• Steve Clem

    And by the way, the U.S. oil embargo against Japan was in response to the ruthless Japanese invasion of China. To imply the embargo caused or somehow justified the Japanese attack on Pearl Harbor is a deliberate misreading of history.

  • Mike M

    Not. Roosevelt knew that an oil embargo would throw us into war as he promised his fellow rich-beyond-measure friend Winston Churchill. It’s not coincidence that Winston visited his good friend before the embargo. BTW: on every trip he made to the US, Churchill only stayed with the 1% like Roosevelt & Hearst. Using the “helping the Chinese” is a popular and acceptable excuse. Yes, excuse. Yes, “acceptable” even 2 or 3 generations later.

  • Great question, Robin. Superficially they seem the same, but in reality there is a vast difference, a difference rooted in the Constitutional Order of Three Branches. Three differences to briefly note:
    1) To declare war is to commit the country to victory, and to commit the person voting for the declaration, to victory. It is not simply approving a decision to commit troops to an initial stage. This has enormous political implications, implications the Founders knew well. When you make a vote toi declare war, you are making a commitment to the specific cause and judging it as worthy of the blood and treasure necessary to its fullfillment. Ajoint resolution is a poltically expedient vote, easily reworked into criticism and opposition to the president, as seen in the second Iraq War when Kerry voted for it, and then campaigned against it. This kind of division is terribly unhealthy and is at least partially responsible for the fact that we have not had a clear victory at war since WW2. Our Founders knew well the temptation to hastily commit other people’s children to war and made it incumbent upon those who vote for it to be “all in”.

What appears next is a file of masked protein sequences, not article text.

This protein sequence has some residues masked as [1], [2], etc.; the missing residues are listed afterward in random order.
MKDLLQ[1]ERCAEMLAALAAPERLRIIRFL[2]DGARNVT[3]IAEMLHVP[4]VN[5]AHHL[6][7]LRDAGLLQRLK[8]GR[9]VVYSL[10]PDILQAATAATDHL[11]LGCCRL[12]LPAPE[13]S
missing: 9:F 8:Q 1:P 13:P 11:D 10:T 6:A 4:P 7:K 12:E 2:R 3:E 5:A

2) The decision to make the Legislative Branch responsilble for declaring war is not to be understated. This is the Branch most accountable to the people and the Branch viewed by the Founders as most vital to the health of democracy and to the prevention of tyranny at the hands of military power. Our Founders were gravely afraid of standing armies and the potential destructiveness that such military power could bring to a constititutional order. What Eisenhower decried as the “military-industrial complex” is precisely what the Founders feared and one of their prescriptions for its prevention was to place war-making powers in the hands ot the Legislative Branch.
    3) The fig leaf of congressional authorization is explicitly a way to avoid Legislative accountability and is therefore in direct contradicition to the Constititutional order. Not only have we seen it become a prescription for disunity, but it has also empowered the Executive to engage in vast military operations that were never approved–bombing Laos, invading Grenada, drone warfare, Libya operations, Korean War, invasion of Panama, etc. The precise result the Founders feared–namely an executive branch with unitary power over military operations–has resulted in the decades since abandonment of war declarations as a prerequisite to major commitment of US forces.